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When most of us think of a classroom, we think of the traditional setup: several rows of desks all facing a blackboard, projector, or whiteboard. If we’re really being daring, those desks might be in pods, or in stadium-style rows. Sometimes, we have…tables! But there is a new trend that has come back around recently, and that is alternative seating.

What is alternative seating and why does it matter?

Basically, alternative seating means the students in a classroom might not be using desks. They could use lap desks, beanbags, couches, rocking chairs, stools, high tables, coffee tables, blankets, restaurant booths, or comfy chairs. Basically, it’s an alternative to traditional classroom seating.  It’s becoming a popular trend in classroom design. There are many websites that offer teachers help on creating their own alternative seating designs (if you Google it and check out DIY Alternative Seating, you will not be disappointed). It’s even being discussed as a strategy to help increase student engagement at all levels.

So, we should be doing it?

Goalbook Toolkit mentions alternative seating as one of several strategies to help students. They tell us “alternative seating is an effective strategy to facilitate the nervous system in regulating arousal state and helping stay focused.” Basically, it helps students stay focused.

It’s also seen in many classrooms as creating a home-like atmosphere. Teachers have reported that students feel more comfortable in rooms that have a form of alternative seating. When I was in elementary school, a few of the classrooms had couches in the reading nook. This made the room feel a bit cozier and created a space where we wanted to go read because it was comfortable to sit on the couch.

Classrooms that have alternative seating are not only comfortable, but they also look awesome. My mom has used alternative seating in her classroom and her students are more comfortable, which means they are able to focus more on their education. Plus, it really does look amazing. Between the animals and the pizza booth, it’s a place you want to go, and a place you want to learn.

Despite the many arguments against alternative seating, it gives students a choice about their learning environment. There are some parts of school students don’t have any choice. But, as teachers, we are trying to help them become responsible humans who can read, write, do math, and think critically. Making small choices, like whether or not to sit at the couch or on the beanbags can help students along that road. It also gives students a feeling of ownership over their education; they are playing an active role.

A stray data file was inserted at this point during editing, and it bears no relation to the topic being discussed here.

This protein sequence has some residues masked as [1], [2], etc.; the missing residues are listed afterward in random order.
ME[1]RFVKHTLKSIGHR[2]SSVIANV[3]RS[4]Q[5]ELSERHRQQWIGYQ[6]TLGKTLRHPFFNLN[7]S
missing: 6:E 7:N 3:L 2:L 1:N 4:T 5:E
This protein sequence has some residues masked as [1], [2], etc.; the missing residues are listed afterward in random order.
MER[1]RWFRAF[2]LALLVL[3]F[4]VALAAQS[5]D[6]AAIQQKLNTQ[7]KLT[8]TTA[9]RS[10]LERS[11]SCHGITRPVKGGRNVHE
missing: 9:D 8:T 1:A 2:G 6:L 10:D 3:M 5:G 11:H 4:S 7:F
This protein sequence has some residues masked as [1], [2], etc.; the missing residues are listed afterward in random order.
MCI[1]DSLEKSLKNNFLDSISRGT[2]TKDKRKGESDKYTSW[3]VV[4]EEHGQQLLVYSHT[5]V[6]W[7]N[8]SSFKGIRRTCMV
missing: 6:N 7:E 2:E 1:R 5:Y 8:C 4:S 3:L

Why aren’t we all doing alternative seating?

If there are so many great benefits to gain from alternative seating, why aren’t we all doing it? For one, beanbags and couches are expensive. But I think part of it has to do with cleanliness. There is a lot of maintenance that goes into cleaning a couch.  I teach English and have at least 150 students in my room every day. If I had a couch, I would be responsible for making sure that the couch was clean and safe for all 150 students. Custodians have enough to do and work hard enough without having to clean 40 couches every night.

There are as many articles online for “The Case Against Flexible Seating Articles” as there are for “DIY Alternative Seating Articles.” One point against flexible seating that stood out was just because kids want to do something, that doesn’t mean we should let them. That’s part of our job as adults.

Others point out that in the real world, you have to be able to focus even if your chair is uncomfortable. My desk chair at home is not as comfortable as my couch, but I’m still working at my desk. Most of these articles allow for a little leeway when it comes to seating. Sometimes, they say, we can sit on the floor or on a beanbag, but these are special occasions and should not be the norm.

Where does that leave us?

Honestly, I love alternative seating. It makes students comfortable and more engaged with the material and can help them learn more about responsibility. Despite that, both sides of this argument have compelling points.

Most of the articles I found that spoke against alternative seating said that it just didn’t fit with that teacher’s teaching style. Sometimes, in our rush help our students, I think we forget that we need to embrace our own unique style. What works for me might not work for the teacher down the hall, and that’s okay. Personally, I take a little bit from every PD I attend, creating my own unique style. Maybe that’s the solution to alternative seating?

For some classrooms, tables might be perfect. Some might do well with a couch in the corner near the bookshelf or two large beanbags. Others are just perfect with the rows or the pods. It depends on the teacher, and it depends on the students. Some students might feel like they need control over something, and others might just love the idea of reading while sitting on a beanbag.

[bctt tweet=”We can’t change our teaching style to fit the way our classrooms are arranged” username=””]

We can’t change our teaching style to fit the way our classrooms are arranged. That would be dumb, but we can arrange our classroom to fit our teaching style. If that includes alternative seating in some way, large or small, more power to you. I’m still trying to decide where to put the reading nook in my classroom, so I’d love to see some pictures.

Alternative Seating

Bailey Cavender is a high school English teacher in the wonderful state of Idaho.

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